The aviation and medical communities have reached a “critical threshold” with checklists, according to Flight Paramedic Dave Weber of Intermountain Life Flight in Salt Lake City, Utah. During the most recent Air Medical Transportation Conference (AMTC), Weber discussed checklist use in both professions, focusing on problems such as detail saturation, problem mismatch, and skill deterioration due to checklist dependency.
“We’ve reached the point that we have checklists for checklists,” Weber said. “We have so many things hanging off a belt binder, or in our iPad, that we can't find the item that we're actually supposed to be using as a checklist.”
The first use of checklists in aviation occurred after a highly publicized 1935 crash of the Boeing 299, the precursor to the B-17 Flying Fortress World War II-era bomber when the pilots failed to disengage the elevator trim tab lock. While checklists became common in aviation soon thereafter, they didn’t regularly appear in medical facilities until the mid-2000s, after Dr. Peter Pronovost published a five-step checklist for inserting catheters that reduced catheter-induced infections in intensive care units from 2.7 per 1,000 patients to zero in three months.
“The original checklists were made for completing routine procedures,” said Weber. “They were not intended for emergent procedures [such as those faced by first responders]. Later, the military started using boldface and red type to indicate tasks that must be trained and committed to memory, not looked up while fumbling around in an emergency.”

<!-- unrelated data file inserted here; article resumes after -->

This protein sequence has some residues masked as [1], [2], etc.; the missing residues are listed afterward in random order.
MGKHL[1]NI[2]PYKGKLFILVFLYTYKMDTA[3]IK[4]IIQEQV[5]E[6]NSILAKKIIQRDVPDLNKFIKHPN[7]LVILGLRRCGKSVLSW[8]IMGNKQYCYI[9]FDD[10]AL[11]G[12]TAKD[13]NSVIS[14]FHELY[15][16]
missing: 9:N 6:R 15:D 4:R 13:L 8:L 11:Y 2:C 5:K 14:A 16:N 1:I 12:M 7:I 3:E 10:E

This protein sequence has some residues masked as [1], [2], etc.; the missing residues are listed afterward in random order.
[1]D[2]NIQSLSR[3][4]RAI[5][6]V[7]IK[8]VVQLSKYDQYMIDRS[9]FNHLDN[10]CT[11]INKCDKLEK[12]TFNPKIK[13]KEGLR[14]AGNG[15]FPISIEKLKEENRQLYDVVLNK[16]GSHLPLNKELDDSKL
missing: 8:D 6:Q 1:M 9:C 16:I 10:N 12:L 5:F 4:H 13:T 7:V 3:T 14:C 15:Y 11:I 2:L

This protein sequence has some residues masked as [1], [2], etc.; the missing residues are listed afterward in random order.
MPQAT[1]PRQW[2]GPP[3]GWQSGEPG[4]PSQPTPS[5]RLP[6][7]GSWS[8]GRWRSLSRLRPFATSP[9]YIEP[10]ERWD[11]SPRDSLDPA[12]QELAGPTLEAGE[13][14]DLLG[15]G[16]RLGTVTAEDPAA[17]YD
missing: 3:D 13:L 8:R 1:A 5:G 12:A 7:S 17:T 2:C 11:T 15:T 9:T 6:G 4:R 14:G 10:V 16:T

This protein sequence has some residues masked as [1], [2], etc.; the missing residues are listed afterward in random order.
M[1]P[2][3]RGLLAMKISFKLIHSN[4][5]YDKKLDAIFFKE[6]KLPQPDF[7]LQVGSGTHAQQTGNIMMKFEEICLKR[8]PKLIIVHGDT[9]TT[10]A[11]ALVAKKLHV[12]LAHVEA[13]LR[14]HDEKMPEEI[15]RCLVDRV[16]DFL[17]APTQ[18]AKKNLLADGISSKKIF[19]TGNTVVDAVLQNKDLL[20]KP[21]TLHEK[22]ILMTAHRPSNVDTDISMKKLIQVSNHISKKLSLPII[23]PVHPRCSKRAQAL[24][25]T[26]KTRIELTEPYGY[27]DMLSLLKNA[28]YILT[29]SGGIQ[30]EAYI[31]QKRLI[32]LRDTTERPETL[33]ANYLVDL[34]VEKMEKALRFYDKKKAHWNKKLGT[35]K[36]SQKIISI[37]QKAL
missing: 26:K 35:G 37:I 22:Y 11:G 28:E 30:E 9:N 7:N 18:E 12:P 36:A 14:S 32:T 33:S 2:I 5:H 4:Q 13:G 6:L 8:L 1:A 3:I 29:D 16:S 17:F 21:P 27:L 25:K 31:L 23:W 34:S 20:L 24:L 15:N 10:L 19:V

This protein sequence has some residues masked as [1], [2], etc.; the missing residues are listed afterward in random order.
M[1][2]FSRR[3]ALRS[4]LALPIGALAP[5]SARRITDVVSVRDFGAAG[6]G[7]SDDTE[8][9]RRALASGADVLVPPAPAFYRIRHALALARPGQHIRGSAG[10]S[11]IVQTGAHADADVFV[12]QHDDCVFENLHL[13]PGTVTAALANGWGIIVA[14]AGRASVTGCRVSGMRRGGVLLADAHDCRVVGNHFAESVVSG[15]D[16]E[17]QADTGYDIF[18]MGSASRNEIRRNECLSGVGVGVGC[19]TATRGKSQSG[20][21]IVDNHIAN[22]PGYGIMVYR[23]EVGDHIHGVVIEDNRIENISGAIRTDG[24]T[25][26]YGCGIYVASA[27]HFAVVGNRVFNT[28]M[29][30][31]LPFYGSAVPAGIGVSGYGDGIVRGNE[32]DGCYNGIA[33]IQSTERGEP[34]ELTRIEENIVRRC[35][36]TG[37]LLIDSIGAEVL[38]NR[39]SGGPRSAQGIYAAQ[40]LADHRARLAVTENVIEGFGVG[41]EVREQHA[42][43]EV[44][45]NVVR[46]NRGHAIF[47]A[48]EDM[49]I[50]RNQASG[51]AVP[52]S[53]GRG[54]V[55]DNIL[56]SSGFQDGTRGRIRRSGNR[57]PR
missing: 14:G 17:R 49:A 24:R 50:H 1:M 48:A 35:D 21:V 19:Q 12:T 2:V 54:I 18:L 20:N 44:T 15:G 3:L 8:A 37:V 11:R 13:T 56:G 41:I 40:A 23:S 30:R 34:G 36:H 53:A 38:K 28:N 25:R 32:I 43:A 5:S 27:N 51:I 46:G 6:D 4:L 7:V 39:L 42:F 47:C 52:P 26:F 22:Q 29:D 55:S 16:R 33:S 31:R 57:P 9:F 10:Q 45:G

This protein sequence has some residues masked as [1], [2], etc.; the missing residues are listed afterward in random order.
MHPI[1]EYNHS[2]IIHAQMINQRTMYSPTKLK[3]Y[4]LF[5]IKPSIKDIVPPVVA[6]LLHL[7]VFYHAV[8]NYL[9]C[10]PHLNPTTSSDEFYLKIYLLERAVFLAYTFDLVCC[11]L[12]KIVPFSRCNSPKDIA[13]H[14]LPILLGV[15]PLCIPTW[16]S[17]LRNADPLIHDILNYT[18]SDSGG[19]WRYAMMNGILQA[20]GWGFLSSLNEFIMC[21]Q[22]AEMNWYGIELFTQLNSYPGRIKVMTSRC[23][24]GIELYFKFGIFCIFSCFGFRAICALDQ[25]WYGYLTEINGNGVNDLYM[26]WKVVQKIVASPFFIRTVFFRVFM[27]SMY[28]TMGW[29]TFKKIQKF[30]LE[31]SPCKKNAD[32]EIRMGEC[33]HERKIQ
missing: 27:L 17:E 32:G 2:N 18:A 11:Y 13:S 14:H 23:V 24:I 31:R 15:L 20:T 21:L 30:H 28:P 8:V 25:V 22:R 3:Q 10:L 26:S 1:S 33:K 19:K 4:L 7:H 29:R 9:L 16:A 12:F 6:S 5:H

Weber said checklists have crossed the line from ensuring the most important routine tasks are done correctly to becoming “the solution” for nearly every problem. “We have become this reactionary work culture where we need fail-safe solutions immediately,” said Weber. “We have committees and meetings, and ultimately there’s another checklist instead of taking the time to find out how prevalent the problem really is, and what is the root cause of the problem.”
When the solution for every problem is another checklist, cognitive skills begin to diminish as critical thinking becomes unnecessary. Weber cited a 2013 study issued by the FAA’s Commercial Aviation Safety Team that indicated “an insufficient depth of system knowledge and/or over-reliance of automated checklist systems could lead to problems when managing unspecified failures.”
“We’re seeing rapid skill diminishment across all fields when checklists are substituted for judgment,” said Weber. “Critical faculties wither quickly once judgment is discouraged, and people are now becoming paralyzed when the problem doesn’t fit the checklist. They can’t process past that point in the checklist if there’s a problem mismatch.”
Weber’s solution for “checklist absurdity” is to streamline checklists down to include only the highest-risk procedures, and then edit those checklists to consist of five to nine bullet points. He said checklists in the field should be designed as reminders for experts who already know how to perform the tasks, not as “recipes” for beginners who are trying to use the checklist to figure it out.
“We can’t make checklists for every part of our environment,” Weber said. “Education and training are key. Boldface items need to be trained and memorized. You need to know how to nail that stuff.”